If you don’t have time for both Santa Elena Canyon and Boquillas Canyon, hopefully, this information helps you make a more informed decision. If you want the iconic photo to make your friends jealous, then go to Santa Elena. If, instead, you want to relax away the afternoon in a beautiful setting, then go to Boquillas Canyon.

Upper Burro Mesa Pour-off Trail

Bouldering last stage of Upper Burro Mesa Pour-off Trail.

Imagine being on the set of an Indiana Jones movie. That is what you feel like walking along the dry creek bed on the Upper Burro Mesa Pour-off Trail. The rock formations on either side or wavy granite cliffs carved by flood waters and debris racing through this slot canyon.

The trail starts in the open desert landscape and then descends toward the dry creek bed. You walk along the meandering length of this dry wash on loose gravel that pulls on your feet.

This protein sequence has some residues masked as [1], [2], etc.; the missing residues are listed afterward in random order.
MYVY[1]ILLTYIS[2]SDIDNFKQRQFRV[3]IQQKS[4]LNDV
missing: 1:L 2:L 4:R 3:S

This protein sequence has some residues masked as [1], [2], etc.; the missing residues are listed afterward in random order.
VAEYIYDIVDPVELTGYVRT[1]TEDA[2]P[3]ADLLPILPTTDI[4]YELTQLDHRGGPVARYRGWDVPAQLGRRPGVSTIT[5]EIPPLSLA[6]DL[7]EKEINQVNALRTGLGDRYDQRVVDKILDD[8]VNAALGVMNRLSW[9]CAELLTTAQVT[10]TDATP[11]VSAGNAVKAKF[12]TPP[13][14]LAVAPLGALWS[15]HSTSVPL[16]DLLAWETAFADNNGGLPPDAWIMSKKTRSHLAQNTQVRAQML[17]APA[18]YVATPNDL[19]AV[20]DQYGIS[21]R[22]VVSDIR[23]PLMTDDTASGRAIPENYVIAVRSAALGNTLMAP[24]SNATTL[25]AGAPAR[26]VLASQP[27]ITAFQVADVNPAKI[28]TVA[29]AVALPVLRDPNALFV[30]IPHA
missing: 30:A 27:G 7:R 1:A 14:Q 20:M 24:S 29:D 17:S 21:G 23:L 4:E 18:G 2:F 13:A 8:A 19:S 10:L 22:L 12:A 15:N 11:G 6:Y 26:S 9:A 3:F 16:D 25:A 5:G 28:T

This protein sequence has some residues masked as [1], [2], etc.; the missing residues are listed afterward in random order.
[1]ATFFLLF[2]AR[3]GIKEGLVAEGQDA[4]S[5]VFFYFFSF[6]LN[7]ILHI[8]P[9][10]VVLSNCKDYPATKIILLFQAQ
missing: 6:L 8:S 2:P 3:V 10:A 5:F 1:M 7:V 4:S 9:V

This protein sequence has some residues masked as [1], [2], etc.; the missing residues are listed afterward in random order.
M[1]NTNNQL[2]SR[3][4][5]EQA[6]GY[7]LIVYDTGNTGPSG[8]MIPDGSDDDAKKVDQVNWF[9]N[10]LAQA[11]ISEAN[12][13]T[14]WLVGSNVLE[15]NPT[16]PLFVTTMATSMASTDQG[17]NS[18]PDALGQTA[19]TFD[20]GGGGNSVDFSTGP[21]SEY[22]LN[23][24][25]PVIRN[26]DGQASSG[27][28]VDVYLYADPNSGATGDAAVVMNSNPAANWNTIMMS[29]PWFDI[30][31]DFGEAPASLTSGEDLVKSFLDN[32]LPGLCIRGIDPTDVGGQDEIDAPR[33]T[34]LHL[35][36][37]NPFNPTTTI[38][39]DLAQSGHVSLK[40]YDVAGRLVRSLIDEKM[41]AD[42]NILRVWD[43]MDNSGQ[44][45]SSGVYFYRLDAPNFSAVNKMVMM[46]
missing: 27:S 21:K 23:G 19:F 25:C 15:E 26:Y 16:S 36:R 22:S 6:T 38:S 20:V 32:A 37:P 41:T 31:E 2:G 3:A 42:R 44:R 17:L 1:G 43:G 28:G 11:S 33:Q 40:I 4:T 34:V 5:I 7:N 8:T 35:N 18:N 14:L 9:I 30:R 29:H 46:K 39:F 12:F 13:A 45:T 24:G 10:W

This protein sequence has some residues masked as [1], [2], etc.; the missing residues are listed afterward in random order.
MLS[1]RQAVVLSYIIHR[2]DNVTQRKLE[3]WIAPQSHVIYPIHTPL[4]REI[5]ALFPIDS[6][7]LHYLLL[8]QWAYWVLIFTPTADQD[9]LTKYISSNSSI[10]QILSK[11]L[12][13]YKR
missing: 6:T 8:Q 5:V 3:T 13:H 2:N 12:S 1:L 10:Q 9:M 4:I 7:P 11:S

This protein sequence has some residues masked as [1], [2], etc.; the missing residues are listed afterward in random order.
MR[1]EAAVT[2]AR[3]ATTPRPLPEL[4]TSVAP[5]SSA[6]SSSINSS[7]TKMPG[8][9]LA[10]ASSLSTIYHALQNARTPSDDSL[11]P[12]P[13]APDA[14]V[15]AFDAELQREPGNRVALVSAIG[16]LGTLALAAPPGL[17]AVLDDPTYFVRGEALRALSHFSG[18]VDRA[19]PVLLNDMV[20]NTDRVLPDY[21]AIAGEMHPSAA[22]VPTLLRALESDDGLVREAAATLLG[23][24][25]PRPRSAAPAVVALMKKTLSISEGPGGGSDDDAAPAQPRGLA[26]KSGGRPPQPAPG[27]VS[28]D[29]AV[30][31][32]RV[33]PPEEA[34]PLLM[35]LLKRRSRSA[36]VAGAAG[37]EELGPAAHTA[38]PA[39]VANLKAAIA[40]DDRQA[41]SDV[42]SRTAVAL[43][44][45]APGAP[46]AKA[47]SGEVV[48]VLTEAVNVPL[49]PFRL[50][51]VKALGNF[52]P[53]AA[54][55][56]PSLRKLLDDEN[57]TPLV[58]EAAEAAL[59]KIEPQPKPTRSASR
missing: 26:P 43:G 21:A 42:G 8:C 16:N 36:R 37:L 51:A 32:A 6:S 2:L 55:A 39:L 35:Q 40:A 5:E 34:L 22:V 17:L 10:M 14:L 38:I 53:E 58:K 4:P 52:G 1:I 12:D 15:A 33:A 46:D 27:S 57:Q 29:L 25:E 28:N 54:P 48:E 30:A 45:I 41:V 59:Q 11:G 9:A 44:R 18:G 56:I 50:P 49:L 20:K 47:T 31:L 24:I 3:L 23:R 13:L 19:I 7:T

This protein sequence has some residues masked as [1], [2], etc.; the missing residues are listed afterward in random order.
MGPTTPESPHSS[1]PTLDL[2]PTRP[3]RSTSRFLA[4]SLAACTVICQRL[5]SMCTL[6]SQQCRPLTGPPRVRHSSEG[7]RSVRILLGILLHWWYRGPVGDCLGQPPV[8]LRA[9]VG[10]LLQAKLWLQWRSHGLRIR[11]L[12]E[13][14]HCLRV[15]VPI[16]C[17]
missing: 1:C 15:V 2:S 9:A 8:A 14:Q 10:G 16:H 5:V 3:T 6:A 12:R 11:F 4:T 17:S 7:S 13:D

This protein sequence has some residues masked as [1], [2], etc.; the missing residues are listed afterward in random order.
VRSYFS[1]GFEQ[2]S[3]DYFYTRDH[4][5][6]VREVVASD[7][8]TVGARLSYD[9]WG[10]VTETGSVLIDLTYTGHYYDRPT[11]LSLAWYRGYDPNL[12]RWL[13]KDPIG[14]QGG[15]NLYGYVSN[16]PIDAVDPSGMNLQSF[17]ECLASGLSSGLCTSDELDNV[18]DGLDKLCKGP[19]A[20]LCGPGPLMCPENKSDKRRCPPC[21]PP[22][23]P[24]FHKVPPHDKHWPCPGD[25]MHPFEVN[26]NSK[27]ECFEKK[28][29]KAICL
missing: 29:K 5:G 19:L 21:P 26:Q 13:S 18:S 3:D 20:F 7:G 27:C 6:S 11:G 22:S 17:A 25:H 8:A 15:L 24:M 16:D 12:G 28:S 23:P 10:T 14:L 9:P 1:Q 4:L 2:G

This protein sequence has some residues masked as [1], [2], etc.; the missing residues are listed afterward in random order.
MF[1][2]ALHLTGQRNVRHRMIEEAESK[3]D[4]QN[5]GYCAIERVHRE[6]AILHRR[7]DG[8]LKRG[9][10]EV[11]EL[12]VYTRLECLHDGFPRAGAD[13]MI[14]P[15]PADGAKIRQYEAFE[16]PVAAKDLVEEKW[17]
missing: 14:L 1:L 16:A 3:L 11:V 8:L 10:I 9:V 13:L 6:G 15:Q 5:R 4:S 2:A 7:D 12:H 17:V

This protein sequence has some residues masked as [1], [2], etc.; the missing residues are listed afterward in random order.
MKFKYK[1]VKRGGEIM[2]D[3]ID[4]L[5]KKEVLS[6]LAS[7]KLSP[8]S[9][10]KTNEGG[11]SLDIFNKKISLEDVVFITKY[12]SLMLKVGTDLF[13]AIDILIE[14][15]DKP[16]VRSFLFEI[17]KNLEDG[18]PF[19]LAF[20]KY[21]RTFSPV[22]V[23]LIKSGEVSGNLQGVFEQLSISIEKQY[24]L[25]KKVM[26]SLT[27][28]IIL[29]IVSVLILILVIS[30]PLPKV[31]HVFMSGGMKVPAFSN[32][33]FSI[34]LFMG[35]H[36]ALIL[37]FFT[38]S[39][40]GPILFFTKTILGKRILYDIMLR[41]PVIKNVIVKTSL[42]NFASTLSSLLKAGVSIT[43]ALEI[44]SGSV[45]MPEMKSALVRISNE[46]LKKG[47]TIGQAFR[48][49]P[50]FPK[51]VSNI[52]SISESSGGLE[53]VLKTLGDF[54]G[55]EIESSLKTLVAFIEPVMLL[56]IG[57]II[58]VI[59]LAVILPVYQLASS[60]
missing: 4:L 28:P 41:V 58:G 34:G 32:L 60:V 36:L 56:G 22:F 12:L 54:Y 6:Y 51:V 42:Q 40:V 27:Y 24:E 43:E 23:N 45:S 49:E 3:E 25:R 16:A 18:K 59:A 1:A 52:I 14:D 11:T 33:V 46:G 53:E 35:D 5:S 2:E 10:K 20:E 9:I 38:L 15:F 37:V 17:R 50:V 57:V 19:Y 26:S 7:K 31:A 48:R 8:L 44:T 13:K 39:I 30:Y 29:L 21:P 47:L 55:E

Trailhead sign for Upper Burro Mesa Pour-off Trail.

This is a real hike, and it is beautiful. If you have never been to a desert, this will be a great experience. The Upper Burro Mesa Pour-off trail is 3.7 miles out-and-back with 500 feet elevation gain, which you will be doing on the way back since from the trailhead you descend.

At the end of the trail, you will do some easy bouldering to arrive at a large, cavernous punch bowl made of granite with an outlet (the pour-off), which is the top of a dry fall that drops 100 feet to the desert floor below. It is a sight to behold.